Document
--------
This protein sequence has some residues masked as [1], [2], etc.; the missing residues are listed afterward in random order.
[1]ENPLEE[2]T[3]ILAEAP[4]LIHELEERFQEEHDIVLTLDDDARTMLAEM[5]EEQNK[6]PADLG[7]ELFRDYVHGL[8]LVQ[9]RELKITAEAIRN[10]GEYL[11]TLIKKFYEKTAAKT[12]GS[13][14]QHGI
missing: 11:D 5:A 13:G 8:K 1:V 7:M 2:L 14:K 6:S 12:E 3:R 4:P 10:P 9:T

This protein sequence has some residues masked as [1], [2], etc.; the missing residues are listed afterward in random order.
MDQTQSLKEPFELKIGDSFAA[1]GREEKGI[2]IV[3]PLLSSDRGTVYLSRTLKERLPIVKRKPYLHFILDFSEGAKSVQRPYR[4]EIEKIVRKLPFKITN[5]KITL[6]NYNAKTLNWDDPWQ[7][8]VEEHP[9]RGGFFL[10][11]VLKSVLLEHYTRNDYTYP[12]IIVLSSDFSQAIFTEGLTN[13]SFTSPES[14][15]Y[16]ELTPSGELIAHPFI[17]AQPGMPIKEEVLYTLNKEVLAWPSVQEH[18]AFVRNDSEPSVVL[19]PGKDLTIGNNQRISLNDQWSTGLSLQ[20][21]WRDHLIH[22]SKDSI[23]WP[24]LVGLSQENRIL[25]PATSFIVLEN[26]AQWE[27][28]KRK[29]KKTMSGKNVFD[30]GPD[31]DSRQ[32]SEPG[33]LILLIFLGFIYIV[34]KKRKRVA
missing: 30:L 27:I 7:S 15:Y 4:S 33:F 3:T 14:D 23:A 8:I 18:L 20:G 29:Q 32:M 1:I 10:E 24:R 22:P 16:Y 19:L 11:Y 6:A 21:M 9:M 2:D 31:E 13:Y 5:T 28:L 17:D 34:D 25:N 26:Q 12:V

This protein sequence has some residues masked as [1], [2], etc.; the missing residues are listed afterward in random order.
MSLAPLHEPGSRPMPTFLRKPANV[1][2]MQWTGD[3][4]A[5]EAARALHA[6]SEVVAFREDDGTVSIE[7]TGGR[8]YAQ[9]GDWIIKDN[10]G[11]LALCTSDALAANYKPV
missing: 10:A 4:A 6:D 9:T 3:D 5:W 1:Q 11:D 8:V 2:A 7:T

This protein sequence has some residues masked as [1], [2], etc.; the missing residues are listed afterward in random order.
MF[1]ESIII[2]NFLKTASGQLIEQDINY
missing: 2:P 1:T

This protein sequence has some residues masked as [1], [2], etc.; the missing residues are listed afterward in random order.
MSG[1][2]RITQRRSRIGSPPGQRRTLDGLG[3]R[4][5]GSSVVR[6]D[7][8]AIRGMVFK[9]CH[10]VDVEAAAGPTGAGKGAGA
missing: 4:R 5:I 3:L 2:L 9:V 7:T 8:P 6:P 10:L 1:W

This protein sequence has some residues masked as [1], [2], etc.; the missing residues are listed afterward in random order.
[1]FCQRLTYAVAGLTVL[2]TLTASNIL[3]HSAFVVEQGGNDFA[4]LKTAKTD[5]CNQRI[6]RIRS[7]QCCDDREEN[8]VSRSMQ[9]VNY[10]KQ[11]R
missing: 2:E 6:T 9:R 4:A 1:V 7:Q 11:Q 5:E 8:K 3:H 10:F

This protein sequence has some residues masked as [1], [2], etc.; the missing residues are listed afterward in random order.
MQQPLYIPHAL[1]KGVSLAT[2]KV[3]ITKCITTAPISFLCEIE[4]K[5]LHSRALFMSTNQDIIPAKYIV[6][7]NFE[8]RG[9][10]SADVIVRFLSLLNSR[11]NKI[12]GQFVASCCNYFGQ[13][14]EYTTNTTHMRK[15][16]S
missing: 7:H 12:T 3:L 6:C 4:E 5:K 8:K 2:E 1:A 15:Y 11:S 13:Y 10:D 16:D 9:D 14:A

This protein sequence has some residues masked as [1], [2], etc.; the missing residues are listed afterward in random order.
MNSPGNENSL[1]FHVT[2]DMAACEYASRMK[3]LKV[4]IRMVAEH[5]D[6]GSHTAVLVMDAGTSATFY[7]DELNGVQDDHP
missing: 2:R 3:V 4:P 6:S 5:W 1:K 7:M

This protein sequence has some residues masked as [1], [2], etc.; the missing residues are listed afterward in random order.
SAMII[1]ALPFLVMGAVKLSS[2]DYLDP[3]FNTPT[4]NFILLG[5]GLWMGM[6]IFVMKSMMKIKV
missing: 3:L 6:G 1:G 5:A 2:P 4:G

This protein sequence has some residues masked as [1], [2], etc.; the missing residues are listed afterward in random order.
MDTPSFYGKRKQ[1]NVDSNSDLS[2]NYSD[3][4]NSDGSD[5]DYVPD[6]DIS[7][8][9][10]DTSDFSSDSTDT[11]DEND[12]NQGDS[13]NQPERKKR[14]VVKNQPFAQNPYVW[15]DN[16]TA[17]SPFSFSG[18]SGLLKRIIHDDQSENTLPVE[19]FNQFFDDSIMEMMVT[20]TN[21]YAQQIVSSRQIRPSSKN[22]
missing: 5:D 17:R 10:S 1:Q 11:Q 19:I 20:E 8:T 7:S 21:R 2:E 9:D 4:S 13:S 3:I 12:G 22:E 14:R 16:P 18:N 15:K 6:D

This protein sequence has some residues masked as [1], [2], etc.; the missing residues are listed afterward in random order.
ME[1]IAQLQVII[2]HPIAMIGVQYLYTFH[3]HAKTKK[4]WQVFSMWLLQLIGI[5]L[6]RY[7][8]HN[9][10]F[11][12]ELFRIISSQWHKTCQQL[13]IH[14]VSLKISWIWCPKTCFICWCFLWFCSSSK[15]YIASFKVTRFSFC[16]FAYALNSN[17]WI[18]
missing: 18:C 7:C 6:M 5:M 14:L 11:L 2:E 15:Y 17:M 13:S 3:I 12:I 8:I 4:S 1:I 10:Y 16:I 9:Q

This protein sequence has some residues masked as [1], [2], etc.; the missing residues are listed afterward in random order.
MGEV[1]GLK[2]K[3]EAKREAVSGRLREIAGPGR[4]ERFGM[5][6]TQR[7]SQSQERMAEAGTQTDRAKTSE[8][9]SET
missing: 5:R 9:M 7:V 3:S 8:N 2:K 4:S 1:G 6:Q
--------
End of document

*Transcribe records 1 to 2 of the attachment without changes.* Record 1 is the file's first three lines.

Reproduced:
This protein sequence has some residues masked as [1], [2], etc.; the missing residues are listed afterward in random order.
[1]ENPLEE[2]T[3]ILAEAP[4]LIHELEERFQEEHDIVLTLDDDARTMLAEM[5]EEQNK[6]PADLG[7]ELFRDYVHGL[8]LVQ[9]RELKITAEAIRN[10]GEYL[11]TLIKKFYEKTAAKT[12]GS[13][14]QHGI
missing: 11:D 5:A 13:G 8:K 1:V 7:M 2:L 14:K 6:S 12:E 3:R 4:P 10:P 9:T

This protein sequence has some residues masked as [1], [2], etc.; the missing residues are listed afterward in random order.
MDQTQSLKEPFELKIGDSFAA[1]GREEKGI[2]IV[3]PLLSSDRGTVYLSRTLKERLPIVKRKPYLHFILDFSEGAKSVQRPYR[4]EIEKIVRKLPFKITN[5]KITL[6]NYNAKTLNWDDPWQ[7][8]VEEHP[9]RGGFFL[10][11]VLKSVLLEHYTRNDYTYP[12]IIVLSSDFSQAIFTEGLTN[13]SFTSPES[14][15]Y[16]ELTPSGELIAHPFI[17]AQPGMPIKEEVLYTLNKEVLAWPSVQEH[18]AFVRNDSEPSVVL[19]PGKDLTIGNNQRISLNDQWSTGLSLQ[20][21]WRDHLIH[22]SKDSI[23]WP[24]LVGLSQENRIL[25]PATSFIVLEN[26]AQWE[27][28]KRK[29]KKTMSGKNVFD[30]GPD[31]DSRQ[32]SEPG[33]LILLIFLGFIYIV[34]KKRKRVA
missing: 30:L 27:I 7:S 15:Y 4:S 33:F 3:T 14:D 23:A 8:I 18:L 20:G 29:Q 32:M 1:I 10:E 24:R 22:P 16:Y 19:L 11:Y 6:A 21:M 9:M 2:D 31:E 13:Y 5:T 28:L 17:D 34:D 25:N 26:Q 12:V